- My burgers don't turn into giant, awkward, meatballs. I know, you're supposed to add a dimple to your burger patty to counteract the meatball effect. My problem adding the dimple is, what does that do your doneness? You have even thickness everywhere else, except for the center, wouldn't you imagine that the center would overcook? Smash burgers I start out as basically meatballs, get a crust on both sides and smash it down. Ever since I started doing this, I have never had a burger meatball back up. They stay in patty form!
- You don't over work the meat. People tend to add a bunch of stuff to their ground beef, mix it up, portion out the patties, form the patties. By the end, the strains of ground beef are compressed, and can lead to a dense burger. The smash burger, yes you roll into a ball, but the inside stays nice and lose, leaving to a very juicy and flavorful burger. Then, on top of that, since we get a beautiful crust on the burger from the griddle, we get a burger that doesn't fall apart. You bite into the crust and get a very juicy and flavorful burger, rather than one that may be dense, dry, and falling apart.
Gently form portioned ground beef into balls. Don't over work them, just press them enough to form them. These are 1/2 Lbs burgers, you can use this technique with whatever size burger you want, I made sliders this way as well! Season with salt and pepper on the tops.
After preheating your Baking Steel, Griddle, or Saute pan over medium high heat. Put the season side down on to the grill. Then season the other side with salt and pepper. Let it sear for a minute or two. (I also put a couple slices of onion onto the griddle, caramelized onions are the Bee's Knees!
Using a pair of tongs, flip meatballs over and sear the other side for a few minutes until crust is formed.
With a metal spatula, smash burger down into a patty. Once one side is fully seared, flip and completely sear the other side. Cook to your desired doneness and make sure to check the temp with a Thermapen Mk4. Top with cheese (if you wish) and serve!
One of my favorite kitchen tools and an essential tool in the kitchen is a Thermapen. If you are looking for a highly accurate, fast, and sturdy thermometer for the kitchen. This is the one you want!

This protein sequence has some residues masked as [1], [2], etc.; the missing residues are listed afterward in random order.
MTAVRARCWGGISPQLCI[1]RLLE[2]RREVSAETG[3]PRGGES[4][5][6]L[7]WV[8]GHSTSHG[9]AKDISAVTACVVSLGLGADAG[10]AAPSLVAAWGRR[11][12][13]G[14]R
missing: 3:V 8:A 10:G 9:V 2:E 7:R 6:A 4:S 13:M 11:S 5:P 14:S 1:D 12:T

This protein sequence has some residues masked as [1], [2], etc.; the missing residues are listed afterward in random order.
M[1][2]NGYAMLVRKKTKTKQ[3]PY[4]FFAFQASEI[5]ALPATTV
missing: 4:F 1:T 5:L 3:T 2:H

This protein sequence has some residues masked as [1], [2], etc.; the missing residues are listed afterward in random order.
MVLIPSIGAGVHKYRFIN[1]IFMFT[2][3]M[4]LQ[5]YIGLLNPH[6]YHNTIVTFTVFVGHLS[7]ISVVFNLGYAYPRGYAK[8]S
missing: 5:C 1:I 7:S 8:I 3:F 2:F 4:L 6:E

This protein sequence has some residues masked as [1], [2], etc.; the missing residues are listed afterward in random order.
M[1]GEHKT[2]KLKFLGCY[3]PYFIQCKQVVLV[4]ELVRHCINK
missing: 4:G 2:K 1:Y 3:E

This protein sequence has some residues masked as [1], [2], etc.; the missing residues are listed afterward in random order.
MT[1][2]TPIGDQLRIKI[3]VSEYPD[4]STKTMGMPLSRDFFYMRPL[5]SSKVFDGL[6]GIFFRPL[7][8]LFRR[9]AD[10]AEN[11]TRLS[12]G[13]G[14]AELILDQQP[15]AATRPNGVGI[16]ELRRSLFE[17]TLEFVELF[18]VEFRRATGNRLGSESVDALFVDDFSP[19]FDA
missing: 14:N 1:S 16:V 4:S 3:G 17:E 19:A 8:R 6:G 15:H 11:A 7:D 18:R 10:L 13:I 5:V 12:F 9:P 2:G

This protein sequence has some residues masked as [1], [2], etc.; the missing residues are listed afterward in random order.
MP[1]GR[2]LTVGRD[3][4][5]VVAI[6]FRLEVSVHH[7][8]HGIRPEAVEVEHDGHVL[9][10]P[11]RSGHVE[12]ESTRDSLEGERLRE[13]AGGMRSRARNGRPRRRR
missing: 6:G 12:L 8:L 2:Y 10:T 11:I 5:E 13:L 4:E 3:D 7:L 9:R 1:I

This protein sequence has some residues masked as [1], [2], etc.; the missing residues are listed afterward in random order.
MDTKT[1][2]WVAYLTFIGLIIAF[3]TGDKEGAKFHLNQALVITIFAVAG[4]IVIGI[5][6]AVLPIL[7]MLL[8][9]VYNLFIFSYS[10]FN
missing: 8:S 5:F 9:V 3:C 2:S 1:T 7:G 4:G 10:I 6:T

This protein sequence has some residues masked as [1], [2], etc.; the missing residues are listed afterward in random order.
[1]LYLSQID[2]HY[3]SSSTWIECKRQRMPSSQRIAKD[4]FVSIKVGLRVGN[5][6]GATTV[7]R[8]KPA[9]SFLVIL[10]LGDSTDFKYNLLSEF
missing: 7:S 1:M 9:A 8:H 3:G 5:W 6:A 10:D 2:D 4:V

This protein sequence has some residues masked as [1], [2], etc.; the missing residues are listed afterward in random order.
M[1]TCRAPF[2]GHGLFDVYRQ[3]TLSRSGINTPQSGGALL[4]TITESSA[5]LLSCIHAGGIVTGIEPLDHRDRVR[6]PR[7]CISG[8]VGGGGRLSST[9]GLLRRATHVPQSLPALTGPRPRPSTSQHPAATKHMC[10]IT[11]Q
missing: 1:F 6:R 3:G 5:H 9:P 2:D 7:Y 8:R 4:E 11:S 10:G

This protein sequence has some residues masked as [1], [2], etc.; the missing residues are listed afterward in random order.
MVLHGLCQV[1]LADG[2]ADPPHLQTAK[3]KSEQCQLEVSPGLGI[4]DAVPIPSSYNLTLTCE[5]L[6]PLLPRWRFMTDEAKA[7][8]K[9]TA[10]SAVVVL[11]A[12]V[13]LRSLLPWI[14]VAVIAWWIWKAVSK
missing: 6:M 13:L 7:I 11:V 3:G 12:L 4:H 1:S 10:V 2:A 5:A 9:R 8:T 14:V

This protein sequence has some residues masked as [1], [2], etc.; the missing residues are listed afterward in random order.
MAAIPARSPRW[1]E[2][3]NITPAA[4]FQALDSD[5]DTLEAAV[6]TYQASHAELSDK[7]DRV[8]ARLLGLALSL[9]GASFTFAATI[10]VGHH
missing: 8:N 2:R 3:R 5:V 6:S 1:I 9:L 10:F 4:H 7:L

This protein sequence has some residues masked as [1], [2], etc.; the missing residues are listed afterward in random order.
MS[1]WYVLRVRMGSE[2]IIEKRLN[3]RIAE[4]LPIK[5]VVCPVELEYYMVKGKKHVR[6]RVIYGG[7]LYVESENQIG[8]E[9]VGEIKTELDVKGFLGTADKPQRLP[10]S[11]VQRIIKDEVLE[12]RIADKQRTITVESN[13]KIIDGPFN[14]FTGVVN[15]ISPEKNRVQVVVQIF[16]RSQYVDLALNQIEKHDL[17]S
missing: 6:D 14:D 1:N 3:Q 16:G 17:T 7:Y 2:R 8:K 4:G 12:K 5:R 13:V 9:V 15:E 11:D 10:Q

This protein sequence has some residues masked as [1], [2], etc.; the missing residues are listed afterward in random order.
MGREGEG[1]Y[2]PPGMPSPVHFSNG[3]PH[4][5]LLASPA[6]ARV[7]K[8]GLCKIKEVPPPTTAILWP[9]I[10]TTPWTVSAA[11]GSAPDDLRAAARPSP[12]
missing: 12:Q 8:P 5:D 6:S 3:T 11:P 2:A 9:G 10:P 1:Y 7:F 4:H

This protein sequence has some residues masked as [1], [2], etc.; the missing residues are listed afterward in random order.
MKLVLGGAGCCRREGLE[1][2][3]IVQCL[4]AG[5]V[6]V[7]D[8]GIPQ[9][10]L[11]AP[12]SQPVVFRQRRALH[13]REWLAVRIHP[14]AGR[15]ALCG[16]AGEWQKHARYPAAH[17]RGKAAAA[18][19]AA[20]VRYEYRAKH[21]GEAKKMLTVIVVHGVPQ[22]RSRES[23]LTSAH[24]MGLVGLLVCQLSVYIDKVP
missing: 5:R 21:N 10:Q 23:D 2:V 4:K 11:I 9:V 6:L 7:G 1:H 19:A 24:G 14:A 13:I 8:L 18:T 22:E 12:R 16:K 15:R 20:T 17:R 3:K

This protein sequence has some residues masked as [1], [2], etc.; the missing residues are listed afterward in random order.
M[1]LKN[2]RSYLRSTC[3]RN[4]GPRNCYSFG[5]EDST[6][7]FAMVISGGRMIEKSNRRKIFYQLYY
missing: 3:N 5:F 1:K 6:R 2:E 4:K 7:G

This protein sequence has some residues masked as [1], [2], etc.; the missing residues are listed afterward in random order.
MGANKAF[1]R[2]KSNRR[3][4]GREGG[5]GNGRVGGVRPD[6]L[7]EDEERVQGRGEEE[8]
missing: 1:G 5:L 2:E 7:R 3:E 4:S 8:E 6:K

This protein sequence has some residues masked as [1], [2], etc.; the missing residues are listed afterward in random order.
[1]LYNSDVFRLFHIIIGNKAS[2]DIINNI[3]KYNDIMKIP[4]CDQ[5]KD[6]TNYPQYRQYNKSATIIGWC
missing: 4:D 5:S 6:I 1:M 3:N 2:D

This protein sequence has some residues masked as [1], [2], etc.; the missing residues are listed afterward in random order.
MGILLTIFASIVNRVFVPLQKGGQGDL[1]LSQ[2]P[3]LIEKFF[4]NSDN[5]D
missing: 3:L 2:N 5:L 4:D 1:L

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What do you call a cheese that isn't yours?? NACHO CHEESE!!! Baaahahahahaah....ok now that we got that out of the way.
Every now and then I have one of those culinary moments where I make something that just absolutely blows my mind. Not trying to sound cocky...more like just having a good day. This burger definitely created one of those moments, dare I say the best burger I have ever made?
I was going over my twitter feed one night when I saw Bobby Flay tweet about a nacho burger he was featuring at Bobby's Burger Palace and I thought that it sounded delicious. So, I figured I would just make my own Bobby Flay inspired Nacho Burger. I also remembered seeing somebody at some point (I know real specific) puree bacon and then add it into the burger patties. Figured since I had some left over bacon, I would kill two birds with one stone and incorporate it into the Nacho Burger. I'm pretty sure I'm going to be using this technique when making burgers for now on, the bacon just added sooo much flavor to the final product.
So why not give this burger a try, maybe make it for a few friends...maybe sit around and TACO 'bout it.....
PS I figured I would break up each component of the burger into individual recipes, just to make it a little easier. It may look like a lot, but each recipe is very simple. Also worth noting, the cheese sauce can be used for a variety of things (Nachos, cheese fries, etc) as well as the Salsa.